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Equation of a life – a portrait of Derek Denton

9 September 2016

Equation of a life - a portrait of Professor Derek Denton, 2016 by Evert Ploeg
Equation of a life - a portrait of Professor Derek Denton, 2016 by Evert Ploeg

Last night, Sid Myer AM, President of the National Portrait Gallery’s Foundation and Angus Trumble, Director of the National Portrait Gallery, welcomed the newest portrait commission of Emeritus Professor Derek Denton AC by Evert Ploeg at an intimate gathering at Cranlana in Toorak, Melbourne into the Gallery’s collection.

The portrait was commissioned with funds from the Gallery’s Foundation and is a landmark addition to the National Collection, celebrating the point at which science and art intersect.

Artist Evert Ploeg was inspired by Denton’s commitment to and passion for science. The portrait places Denton behind a sheet of Perspex upon which the audience can see diagrams, notes, formulae and illustrations; depicting Denton immersed in his world.

Angus Trumble commented, “the Gallery is extraordinarily grateful for the generosity of donors who have made the acquisition of this portrait possible. It is only fitting that a great mind such as Professor Denton’s should be made forever accessible in the Collection via portraiture.”

Professor Denton is an internationally celebrated research physiologist with his study and theories focusing on consciousness in evolution.

Artist Evert Ploeg has painted several portraits represented in the Gallery’s Collection, including the much loved portraits of actress Deborah Mailman, art collector and philanthropist John Schaeffer and astronaut Paul Scully-Power.

This extraordinary portrait will be on display from 20 September at the National Portrait Gallery in Canberra.

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Derek Denton

Emeritus Professor Derek Denton AC (b. 1924), physiologist, is the world’s leading authority on the regulation of salt and water metabolism and relevant endocrine control mechanisms. Denton grew up in Launceston and graduated from the University of Melbourne in 1947. Over the next two years he was appointed to the Walter and Eliza Hall Institute and set up the Ionic Research Unit in the Department of Physiology at the University of Melbourne. In 1971 he became founding director of the Howard Florey Institute, which became one of the world’s top medical research institutes under his leadership. Renowned for having explained the mechanism of thirst, Denton was long interested in how genetically determined mechanisms are regulated by chemical and hormonal changes in the body and brain, but late in his career he turned to philosophical reflections on consciousness. He was elected a Foreign Medical Member of the Royal Swedish Academy of Sciences in 1974, a Fellow of the Australian Academy of Sciences in 1979, an Honorary Foreign Member, American Academy of Arts and Sciences in 1986, an Honorary Fellow of the Royal College of Physicians, London in 1988, a Fellow of the Royal Society, London in 1999, and the French Academy of Sciences in 2003.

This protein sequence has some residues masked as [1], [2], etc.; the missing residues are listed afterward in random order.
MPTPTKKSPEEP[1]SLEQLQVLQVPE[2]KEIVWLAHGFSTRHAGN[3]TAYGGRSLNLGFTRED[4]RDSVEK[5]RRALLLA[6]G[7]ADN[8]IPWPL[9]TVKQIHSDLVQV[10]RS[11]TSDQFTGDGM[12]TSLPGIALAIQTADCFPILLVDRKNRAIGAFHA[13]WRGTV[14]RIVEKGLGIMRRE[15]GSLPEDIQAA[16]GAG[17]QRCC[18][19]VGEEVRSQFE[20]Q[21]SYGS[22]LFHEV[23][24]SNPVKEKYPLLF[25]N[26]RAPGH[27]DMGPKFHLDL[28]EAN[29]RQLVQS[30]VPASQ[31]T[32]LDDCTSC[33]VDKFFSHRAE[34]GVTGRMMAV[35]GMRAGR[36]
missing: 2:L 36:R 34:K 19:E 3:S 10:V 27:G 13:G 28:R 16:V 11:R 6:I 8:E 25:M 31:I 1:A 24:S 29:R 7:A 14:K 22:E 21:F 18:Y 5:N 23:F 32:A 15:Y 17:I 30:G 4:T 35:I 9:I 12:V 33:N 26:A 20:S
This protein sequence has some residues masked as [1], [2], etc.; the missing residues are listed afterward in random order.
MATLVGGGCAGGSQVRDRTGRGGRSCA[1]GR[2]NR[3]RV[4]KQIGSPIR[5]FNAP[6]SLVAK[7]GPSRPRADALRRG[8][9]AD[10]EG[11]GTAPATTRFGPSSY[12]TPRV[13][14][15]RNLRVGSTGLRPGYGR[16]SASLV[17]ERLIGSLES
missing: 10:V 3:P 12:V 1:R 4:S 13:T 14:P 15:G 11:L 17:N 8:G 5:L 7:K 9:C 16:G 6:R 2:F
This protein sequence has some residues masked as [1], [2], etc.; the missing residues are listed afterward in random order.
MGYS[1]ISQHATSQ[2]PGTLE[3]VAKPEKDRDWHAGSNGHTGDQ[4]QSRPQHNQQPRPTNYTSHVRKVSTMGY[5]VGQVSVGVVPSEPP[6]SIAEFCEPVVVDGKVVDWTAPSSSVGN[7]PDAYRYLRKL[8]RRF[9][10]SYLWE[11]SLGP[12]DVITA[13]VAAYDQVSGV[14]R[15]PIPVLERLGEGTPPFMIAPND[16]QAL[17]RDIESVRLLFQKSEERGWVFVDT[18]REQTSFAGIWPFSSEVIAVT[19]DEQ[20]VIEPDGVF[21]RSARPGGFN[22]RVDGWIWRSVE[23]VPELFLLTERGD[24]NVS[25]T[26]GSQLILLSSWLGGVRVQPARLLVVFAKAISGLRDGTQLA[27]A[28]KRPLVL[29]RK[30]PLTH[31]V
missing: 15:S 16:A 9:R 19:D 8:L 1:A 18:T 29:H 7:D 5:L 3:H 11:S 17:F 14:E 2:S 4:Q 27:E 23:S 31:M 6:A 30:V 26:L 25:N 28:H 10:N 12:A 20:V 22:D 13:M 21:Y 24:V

Evert Ploeg

Evert began his career as a fashion illustrator in the mid-1980s. He established his studio on Sydney’s northern beaches in 1990-1991, after which he travelled through Asia and Europe. His first solo show, Mask of Myth, was staged in Sydney in 1994. Ploeg received wide attention in 1997 when he attempted to enter the Archibald Prize with his portrait of the Bananas in Pyjamas, later purchased by the ABC. In 1998 he submitted a portrait of fashion identity, Peter Morrissey, which made the Salon des Refusés; his portrait of Deborah Mailman — now one of the most popular paintings in the National Portrait Gallery collection — won the People’s Choice Award in 1999, and his portrait of Jana Wendt won the Packing Room Prize in 2004.  In 2005 he won the Shirley Hannan Portrait Prize and gained an Exceptional Merit Award in the international competition of the Portrait Society of America.